Saturday, October 20, 2018

Sherlock Holmes versus Michael Myers

Once serial killers became a thing, I remember some movie promoting something like "Sherlock Holmes faces a new kind of killer!" as their tagline to lure viewers in. For some reason, once the term "serial killer" came into popular use, it was like a generation thought they had invited the concept, when multiple-murderers have been around as long as humans, and even before. Predators exist. We even keep one as a pet.

Given the perfectly timing of their active years, pitting Sherlock Holmes and Jack the Ripper against each other was a natural story for people to try telling. And there was a sense to it, as the Ripper was a mystery that was never solved, a criminal who was never identified. And solving a mystery is what Sherlock Holmes does best.

Just facing serial killers, though?

Having just watched the latest incarnation of the movie Halloween this morning, it is amazingly clear how little a true serial killer and Sherlock Holmes have anything to do with each other. Michael Myers, the mask-wearing mass murderer of the Halloween movies, has no mystery about him, unless it's his face or his thoughts. He's just a guy who kills people. Nothing to be solved, just a predator to be stopped.

Pitting Sherlock Holmes against a Michael Myers is the equivalent of having him solve a rampaging man-killer of a tiger . . . nothing in it that really puts him above a trained hunter. Oh, you can adapt Holmes's skills a bit, play up the fighting and weapons skills, etc., but a good Sherlock Holmes story is harder to tell with a known killing machine. Scotland Yard can handle those fellows with the head-on approach they need.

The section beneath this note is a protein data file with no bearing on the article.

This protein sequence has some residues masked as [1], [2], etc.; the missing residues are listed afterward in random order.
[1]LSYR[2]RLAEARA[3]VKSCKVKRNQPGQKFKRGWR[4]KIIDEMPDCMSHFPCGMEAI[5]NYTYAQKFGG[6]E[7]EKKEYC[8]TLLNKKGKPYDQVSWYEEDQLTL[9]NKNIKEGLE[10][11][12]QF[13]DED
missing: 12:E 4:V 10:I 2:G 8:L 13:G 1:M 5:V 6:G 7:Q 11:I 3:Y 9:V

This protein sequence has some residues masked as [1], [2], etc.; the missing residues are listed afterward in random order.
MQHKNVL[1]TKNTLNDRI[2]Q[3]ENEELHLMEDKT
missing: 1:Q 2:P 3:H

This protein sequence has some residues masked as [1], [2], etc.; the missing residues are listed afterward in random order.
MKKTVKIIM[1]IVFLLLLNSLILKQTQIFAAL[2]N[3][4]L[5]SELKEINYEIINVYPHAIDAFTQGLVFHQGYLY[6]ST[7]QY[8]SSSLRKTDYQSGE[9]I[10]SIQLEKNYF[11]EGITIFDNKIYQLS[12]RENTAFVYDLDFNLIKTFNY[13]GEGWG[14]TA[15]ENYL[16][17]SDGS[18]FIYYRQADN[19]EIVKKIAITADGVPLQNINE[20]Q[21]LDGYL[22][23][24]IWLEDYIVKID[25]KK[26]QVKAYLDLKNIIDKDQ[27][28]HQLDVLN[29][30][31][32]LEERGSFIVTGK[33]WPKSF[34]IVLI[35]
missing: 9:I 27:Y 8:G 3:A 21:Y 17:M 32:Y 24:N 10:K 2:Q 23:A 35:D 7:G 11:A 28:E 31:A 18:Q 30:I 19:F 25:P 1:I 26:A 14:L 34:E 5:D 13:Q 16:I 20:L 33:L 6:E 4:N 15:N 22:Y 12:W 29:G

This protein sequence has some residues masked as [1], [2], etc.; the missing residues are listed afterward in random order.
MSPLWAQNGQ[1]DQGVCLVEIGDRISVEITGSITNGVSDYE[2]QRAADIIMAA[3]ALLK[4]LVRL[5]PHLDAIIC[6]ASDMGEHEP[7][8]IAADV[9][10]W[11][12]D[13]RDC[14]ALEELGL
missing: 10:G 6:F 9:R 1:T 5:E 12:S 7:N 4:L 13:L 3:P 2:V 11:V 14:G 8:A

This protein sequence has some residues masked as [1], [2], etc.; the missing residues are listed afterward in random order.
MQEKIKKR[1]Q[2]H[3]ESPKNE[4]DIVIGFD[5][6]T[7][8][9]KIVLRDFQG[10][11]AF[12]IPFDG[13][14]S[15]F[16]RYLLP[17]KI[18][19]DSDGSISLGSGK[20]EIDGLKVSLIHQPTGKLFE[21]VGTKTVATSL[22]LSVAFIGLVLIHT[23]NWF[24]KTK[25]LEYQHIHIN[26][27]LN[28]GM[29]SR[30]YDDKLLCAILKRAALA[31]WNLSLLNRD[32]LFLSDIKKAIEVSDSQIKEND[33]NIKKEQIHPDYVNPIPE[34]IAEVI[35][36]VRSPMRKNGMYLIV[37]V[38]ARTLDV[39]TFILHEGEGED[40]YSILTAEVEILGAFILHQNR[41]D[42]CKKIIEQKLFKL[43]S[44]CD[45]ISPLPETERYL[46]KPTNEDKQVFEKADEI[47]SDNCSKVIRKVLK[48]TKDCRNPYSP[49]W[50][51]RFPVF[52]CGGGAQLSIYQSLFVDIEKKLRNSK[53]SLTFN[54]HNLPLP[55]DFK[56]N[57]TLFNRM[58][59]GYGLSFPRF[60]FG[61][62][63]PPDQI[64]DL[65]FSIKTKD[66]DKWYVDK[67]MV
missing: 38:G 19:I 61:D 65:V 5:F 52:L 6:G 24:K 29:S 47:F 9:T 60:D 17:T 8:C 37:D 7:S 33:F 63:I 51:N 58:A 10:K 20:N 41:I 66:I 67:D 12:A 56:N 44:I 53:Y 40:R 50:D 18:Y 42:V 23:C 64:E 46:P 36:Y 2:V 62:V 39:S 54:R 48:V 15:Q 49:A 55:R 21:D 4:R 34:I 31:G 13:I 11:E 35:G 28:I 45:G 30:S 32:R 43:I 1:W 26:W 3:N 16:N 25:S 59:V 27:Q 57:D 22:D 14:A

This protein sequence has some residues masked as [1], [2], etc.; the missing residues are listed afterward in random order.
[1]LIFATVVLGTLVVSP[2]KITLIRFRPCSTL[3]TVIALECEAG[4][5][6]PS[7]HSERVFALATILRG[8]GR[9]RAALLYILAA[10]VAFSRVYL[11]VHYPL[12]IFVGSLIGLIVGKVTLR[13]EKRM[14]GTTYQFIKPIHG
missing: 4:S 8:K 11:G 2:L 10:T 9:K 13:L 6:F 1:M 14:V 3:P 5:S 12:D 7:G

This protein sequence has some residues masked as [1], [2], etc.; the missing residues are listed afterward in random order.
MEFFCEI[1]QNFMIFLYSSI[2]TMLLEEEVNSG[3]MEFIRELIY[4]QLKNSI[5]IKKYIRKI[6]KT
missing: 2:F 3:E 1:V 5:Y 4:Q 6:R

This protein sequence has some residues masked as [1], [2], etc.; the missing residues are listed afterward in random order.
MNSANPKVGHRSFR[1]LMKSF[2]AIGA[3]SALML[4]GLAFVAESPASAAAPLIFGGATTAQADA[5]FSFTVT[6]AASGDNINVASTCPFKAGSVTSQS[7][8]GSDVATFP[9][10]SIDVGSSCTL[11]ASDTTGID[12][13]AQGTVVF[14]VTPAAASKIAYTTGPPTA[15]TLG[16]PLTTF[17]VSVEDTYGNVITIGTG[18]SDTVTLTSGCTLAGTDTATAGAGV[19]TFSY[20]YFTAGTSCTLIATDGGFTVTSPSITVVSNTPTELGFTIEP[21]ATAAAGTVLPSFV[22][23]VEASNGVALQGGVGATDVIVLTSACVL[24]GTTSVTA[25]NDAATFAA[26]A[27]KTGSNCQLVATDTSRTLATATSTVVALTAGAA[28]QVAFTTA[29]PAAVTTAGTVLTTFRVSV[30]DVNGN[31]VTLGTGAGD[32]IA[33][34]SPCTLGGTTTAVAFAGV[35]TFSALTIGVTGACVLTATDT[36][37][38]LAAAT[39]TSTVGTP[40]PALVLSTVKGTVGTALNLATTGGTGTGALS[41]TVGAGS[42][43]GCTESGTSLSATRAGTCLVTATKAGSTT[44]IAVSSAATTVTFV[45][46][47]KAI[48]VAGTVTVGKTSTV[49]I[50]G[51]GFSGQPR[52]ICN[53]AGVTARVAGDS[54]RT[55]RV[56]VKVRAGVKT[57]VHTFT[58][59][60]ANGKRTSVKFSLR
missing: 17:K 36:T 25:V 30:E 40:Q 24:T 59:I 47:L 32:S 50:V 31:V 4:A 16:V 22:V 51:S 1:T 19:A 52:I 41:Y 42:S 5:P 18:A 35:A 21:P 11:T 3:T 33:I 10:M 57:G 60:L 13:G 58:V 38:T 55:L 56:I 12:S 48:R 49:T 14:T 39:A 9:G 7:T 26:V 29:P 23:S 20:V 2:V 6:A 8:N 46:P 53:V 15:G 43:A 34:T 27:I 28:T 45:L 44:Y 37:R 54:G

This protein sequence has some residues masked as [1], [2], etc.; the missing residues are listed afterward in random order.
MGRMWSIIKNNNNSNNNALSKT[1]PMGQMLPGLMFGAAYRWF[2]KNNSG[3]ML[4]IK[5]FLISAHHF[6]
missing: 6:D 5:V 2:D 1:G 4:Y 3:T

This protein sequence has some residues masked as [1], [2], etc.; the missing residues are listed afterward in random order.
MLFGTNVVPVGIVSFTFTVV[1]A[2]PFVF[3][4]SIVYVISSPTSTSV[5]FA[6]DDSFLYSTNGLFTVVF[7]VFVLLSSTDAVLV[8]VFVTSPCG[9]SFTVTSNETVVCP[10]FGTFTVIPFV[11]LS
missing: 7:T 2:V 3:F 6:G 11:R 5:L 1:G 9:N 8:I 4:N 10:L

A goodly share of Sherlock Holmes's best cases do not involve murder at all. And do any of Michael Myer's crimes not involve murder? (Well, he does steal the occasion butcher knife or trespass, commit breaking and entering, assault, etc., but those are all en route to the murders.) And consider this: Even Professor Moriarty would have nothing to do with the crude criminal style of a Michael Myers. The Professor would probably just stand back and let the usual societal forces do their job.

All in all, if you're looking to recruit a villain to go up against Sherlock Holmes, you'll always do better to recruit some cad who is not just about killing for killing's sake. We already have Jamie Lee Curtis to take down those guys, or Ashley Judd, or well, any of those heroines or heroes who is not in a story where the serial killer is actually the lead.

Heck, even Jack the Ripper versus Michael Myers would be a better story than anything involving Sherlock Holmes . . . and it would free Holmes up to do something a bit more intellectual.

Which is right where he belongs.

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